# Does Venus have a north star or south star?

I am trying to figure out how you would navigate on Venus. On Earth you can use Polaris as a North Star to find north. Would there be a star on the Venus sky which could function as either a north star or south star?

• It seems unlikely that one could see stars from the surface through the perpetual cloud cover. – Organic Marble Jul 31 '17 at 22:37
• If you were navigating in the sky, in some sort of plane, say, the stars are the same as on Earth. It takes a change in location much larger than the distance from here to anywhere else in the solar system for the stars in the sky to look different. For instance, as Earth moves around the sun over the course of the year, it changes location much more than Venus does, which orbits well inside the orbit of Earth. – kim holder wants Monica back Jul 31 '17 at 22:51
• @kimholder polaris is our "north star" because of the direction that Earth's axis is pointing. So the question is really "which way does Venus' axis point"? and the answer is that Venus' north star would be at RA=18h11m, Dec=67.16 deg (Wikipedia). But with a little bit of knowledge of the stars, one does not need a North star to navigate. Especially if one is smart enough to build an airplane. astronoo.com/en/articles/axial-tilt-planets.html – uhoh Jul 31 '17 at 23:26
• @uhoh - right, i wasn't thinking there at all. Though we are imagining different scenarios - flying blind because your navigation is down. – kim holder wants Monica back Jul 31 '17 at 23:29

A pole star for a given planet would be a star that coincidentally just happens to be in the direction that the planet's axis of rotation is pointed. According to Wikipedia, that direction for Venus is RA=18h11m, Dec=67.16 deg.

You can see on the screenshot that the Earth's pole star Polaris is not exactly at the pole position, and if you watched it over centuries or eons you'd see that its always moving around.

An interesting question might be how to do navigation on Venus without a view of the night sky due to the (very) opaque clouds. An antenna large enough to receive radio signals from the Sun, Jupiter, or a variety of bodies outside of the solar system may not be so portable, and the very thick atmosphere would tend to block X-rays and any directional components that might be found in cosmic rays.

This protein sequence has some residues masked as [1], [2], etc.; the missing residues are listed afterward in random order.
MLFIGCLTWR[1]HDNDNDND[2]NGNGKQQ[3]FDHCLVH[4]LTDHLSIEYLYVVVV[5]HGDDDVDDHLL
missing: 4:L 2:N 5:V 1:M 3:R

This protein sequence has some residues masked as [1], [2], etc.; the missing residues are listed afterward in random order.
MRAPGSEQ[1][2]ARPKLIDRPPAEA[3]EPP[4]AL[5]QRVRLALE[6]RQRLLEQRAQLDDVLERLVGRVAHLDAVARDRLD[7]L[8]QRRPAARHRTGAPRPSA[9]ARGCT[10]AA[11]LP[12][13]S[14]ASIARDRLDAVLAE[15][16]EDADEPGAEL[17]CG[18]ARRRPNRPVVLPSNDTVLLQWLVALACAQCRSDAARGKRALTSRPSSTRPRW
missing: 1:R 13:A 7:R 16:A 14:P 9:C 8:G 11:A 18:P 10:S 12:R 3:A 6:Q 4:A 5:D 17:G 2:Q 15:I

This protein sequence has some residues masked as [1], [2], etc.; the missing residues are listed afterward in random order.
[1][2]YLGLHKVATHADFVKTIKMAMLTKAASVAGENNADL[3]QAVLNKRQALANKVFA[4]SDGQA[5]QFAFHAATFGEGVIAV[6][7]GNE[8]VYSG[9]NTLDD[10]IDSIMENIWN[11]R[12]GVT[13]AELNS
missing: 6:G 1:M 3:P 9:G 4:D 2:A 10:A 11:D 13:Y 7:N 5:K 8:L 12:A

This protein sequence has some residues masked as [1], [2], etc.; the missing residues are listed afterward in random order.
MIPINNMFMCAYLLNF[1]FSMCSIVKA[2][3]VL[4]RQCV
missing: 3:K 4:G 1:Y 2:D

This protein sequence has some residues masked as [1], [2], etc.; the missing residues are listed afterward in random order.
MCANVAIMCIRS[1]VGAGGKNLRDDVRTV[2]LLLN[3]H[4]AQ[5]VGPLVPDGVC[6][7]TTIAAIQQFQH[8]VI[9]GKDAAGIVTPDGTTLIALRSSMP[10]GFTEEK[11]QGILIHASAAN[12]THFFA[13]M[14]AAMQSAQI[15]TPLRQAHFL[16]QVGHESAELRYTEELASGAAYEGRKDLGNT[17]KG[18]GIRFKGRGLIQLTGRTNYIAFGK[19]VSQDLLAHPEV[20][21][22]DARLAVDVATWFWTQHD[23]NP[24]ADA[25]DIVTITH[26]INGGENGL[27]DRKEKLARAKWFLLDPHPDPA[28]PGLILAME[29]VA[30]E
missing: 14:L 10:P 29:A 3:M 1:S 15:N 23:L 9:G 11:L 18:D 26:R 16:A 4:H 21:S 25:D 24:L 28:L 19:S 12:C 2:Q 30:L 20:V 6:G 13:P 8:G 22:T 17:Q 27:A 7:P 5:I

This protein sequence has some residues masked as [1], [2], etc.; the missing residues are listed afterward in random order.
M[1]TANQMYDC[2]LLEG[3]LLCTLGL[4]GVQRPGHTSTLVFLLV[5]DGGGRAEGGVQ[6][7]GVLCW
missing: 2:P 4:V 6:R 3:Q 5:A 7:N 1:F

However, a robotic solar power plane flying somewhere around 60 - 80 km above the surface where sunlight can recharge its batteries might venture near the darker parts of the terminator to spot some stars and planets for additional location cues (assuming it had an on-board ephemeris). It wouldn't necessarily need a pole star to do this though.

below: Screen shots from a planetarium view at in-the-sky.org, but with a "star" shape added at the approximate position of a hypothetical north or south pole star for Venus.

Edit: But stating which one is which requires some careful definition as was pointed out by @TomSpilker's comment. If you look down at the solar system "from above" and looked at each planet, you'd see that all planets rotate around the Sun in the same direction, counter-clock-wise. The direction of this rotation is called prograde. If you then look at the direction of the rotation of each planet around its own axis you'd see that Venus and Uranus spinning was retrograde. https://en.wikipedia.org/wiki/Retrograde_and_prograde_motion

So if you use the right hand rule to define a North for each planet, Venus' North points to the same hemisphere as Earth's South. So I've left the plots of the locations of Venus' hypothetical pole stars unlabeled.

Definition of rotation       Axial Tilt